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  6. Great series. Denouements are so satisfying to read so you really have to get them right. Thanks for your advice! What’s your opinion on the climax of books within a series? Is some closure good, or should it end right in the middle of things?

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  7. This has been such a useful series, Craig. You’ve distilled the qualities that make the books I love work so well and given me ammunition for my own writing. Thanks!

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  8. Fantastic post, Craig. Great information. Endings are so important. That’s the last taste readers will savor. Fill it with flavor and make it memorable. I’ve never read or seen any of the Harry Potter stuff, though I do intend to eventually.

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  9. Yes, I did enjoy this series, Craig. And I took away at least one tidbit from each one. I need a satisfying ending when I dedicate hours of my time reading a story. It doesn’t have to be a happy ending, but at least a decent wrap-up. I read one book this year that left me feeling a bit of anger toward the author because the ending of the book was a giant hold-your-breath cliffhanger. I understand she wanted me to pick up the next book, but I felt a letdown. So a satisfying ending is a must for me and it is what I strive for in my stories. Thank you for putting the details into this series. Examples always help make a point.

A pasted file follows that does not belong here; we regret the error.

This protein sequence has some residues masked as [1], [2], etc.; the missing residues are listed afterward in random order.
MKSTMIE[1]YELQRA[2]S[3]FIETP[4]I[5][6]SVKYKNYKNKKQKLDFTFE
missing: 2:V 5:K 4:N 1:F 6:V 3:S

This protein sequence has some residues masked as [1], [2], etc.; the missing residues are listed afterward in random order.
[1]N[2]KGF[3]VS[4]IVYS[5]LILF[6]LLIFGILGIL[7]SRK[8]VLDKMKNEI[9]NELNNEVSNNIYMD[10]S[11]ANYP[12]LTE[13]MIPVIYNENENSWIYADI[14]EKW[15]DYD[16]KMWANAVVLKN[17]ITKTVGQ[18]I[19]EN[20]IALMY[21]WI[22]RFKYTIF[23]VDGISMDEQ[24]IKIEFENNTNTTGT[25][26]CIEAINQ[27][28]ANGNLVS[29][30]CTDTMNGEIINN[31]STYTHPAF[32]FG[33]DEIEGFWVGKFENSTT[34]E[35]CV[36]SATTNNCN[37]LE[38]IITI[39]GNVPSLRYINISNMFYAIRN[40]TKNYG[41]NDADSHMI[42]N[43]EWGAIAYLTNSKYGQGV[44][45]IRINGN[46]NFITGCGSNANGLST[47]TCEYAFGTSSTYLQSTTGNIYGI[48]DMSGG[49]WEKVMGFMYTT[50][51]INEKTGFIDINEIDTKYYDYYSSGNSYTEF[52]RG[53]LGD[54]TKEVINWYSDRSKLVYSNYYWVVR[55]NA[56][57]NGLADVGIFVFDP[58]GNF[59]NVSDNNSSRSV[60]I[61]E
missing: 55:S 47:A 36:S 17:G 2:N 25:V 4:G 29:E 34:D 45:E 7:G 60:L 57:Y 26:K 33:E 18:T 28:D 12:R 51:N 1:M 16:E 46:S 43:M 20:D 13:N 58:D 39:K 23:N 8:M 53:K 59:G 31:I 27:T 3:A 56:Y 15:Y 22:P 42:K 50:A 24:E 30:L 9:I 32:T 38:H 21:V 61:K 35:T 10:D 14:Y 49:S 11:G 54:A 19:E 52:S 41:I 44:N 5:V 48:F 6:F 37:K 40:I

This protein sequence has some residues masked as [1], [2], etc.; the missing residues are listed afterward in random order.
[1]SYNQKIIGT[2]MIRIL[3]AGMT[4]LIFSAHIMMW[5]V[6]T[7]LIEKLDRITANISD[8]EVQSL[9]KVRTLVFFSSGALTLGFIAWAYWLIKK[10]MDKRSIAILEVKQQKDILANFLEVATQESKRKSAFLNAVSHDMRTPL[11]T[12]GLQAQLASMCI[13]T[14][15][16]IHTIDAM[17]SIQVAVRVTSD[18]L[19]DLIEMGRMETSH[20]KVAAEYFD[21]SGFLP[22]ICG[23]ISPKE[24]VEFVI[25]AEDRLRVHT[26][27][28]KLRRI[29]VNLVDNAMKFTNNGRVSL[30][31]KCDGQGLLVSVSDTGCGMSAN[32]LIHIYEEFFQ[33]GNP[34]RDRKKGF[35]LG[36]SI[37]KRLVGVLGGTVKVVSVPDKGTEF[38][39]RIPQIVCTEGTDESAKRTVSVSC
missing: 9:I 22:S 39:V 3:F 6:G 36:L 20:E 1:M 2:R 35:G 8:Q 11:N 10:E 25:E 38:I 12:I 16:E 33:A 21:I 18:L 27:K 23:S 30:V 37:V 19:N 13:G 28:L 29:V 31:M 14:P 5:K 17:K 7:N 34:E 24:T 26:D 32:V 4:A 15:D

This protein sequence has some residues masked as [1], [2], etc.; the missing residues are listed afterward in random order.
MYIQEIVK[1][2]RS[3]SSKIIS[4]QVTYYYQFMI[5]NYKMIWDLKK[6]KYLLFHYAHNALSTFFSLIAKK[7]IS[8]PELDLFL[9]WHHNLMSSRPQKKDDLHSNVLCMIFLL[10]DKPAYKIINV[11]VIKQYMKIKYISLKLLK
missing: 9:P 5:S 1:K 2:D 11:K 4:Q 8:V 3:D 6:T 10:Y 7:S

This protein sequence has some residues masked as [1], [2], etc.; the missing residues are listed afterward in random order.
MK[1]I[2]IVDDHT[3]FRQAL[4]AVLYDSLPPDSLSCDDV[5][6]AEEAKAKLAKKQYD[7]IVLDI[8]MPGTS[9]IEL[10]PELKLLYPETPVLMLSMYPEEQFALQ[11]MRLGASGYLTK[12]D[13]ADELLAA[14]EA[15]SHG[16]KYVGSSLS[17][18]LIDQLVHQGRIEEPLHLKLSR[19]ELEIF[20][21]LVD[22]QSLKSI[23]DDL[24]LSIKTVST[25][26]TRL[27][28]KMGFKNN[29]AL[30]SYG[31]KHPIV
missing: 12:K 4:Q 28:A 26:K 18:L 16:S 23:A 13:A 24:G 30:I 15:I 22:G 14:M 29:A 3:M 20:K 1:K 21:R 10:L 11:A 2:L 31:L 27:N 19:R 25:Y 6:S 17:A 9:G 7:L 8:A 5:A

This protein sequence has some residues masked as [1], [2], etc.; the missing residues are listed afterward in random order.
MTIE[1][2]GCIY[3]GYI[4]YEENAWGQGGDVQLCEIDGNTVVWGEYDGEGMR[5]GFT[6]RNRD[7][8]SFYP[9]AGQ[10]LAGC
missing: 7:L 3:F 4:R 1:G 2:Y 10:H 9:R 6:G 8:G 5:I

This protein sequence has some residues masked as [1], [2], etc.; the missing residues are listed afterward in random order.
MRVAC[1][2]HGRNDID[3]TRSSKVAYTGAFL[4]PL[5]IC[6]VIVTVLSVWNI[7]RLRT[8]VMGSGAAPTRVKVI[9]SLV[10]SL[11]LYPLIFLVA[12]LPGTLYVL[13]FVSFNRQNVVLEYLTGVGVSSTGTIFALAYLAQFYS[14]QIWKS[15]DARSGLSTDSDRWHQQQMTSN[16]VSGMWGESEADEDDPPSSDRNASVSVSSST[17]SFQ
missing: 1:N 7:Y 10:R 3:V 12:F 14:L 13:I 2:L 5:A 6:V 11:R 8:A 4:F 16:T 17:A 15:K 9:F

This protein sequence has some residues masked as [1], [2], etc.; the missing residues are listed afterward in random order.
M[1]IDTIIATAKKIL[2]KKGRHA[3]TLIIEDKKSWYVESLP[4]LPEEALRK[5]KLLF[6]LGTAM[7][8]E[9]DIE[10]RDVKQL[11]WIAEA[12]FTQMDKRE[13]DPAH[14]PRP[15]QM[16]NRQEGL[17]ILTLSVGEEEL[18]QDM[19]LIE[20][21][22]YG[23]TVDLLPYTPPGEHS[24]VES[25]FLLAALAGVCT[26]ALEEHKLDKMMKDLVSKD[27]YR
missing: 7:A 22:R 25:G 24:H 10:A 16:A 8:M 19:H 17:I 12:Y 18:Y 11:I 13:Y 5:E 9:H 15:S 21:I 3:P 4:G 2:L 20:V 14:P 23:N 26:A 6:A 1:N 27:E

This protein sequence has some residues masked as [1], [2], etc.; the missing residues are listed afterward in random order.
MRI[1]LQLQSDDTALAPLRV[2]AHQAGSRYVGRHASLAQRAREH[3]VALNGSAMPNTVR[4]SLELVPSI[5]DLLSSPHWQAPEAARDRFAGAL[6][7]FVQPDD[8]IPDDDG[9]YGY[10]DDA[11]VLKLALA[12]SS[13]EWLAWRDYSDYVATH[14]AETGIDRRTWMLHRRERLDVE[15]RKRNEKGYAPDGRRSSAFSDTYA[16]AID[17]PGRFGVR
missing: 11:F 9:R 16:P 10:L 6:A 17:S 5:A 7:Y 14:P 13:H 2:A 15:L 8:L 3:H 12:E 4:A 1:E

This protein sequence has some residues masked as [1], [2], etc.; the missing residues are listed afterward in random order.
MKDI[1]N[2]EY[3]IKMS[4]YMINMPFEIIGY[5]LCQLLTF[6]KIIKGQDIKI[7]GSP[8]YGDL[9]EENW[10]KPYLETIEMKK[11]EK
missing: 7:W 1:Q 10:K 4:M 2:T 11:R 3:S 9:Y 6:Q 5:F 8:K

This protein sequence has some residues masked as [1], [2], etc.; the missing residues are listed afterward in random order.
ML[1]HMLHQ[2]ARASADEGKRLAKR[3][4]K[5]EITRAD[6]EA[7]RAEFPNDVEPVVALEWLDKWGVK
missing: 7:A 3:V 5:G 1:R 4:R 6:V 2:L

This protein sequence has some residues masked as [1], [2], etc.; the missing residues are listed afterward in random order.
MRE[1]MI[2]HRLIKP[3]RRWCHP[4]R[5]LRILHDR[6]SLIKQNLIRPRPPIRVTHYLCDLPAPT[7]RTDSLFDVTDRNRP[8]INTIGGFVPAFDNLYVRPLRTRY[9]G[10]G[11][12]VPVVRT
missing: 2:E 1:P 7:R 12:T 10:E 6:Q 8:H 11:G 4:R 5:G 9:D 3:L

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  10. I’ve really enjoyed this series,Craig. I never know what my third act or ending will be when I start writing. I normally figure out both by the time I reach them,LOL.

    For the most part I do like everything wrapped up with a tidy bow. If Ive hung with the characters for a long time (like Harry Potter) I want to know they get their HEA. Sometimes endings work fine in print but not in film (like LOTR). Ive also found that I’m more inclined to looser ending in a psych thriller as opposed to romance (as an example). I rarely read romance these days, but if I do, I want a solid HEA.

    Although I’m a planster, this series has offered a lot that I can apply to my current WIP!

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  11. Pingback: The Three Acts: Act 2, Part 2 | Story Empire

  12. Another great post, Craig. You’ve helped me conceptualize the staging of a story through your examples. It seems each genre has its approach to telling a story, usually with a wrap-up, but sometimes with a suggested pathway, and then there are those that simply leave the reader with questions. I guess, for me, it’s the skill of the writer that draws me in, independent of how the author ends the story.🙂

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  13. I loved this series, Craig. I agree on those long drawn-out endings and much prefer them kept shorter and focussed. I hate cliffhangers, but at the same time, love a teaser slipped in right at the end, much like the hand thrusting through the soil, lols. Great examples and points. Thanks for sharing 🙂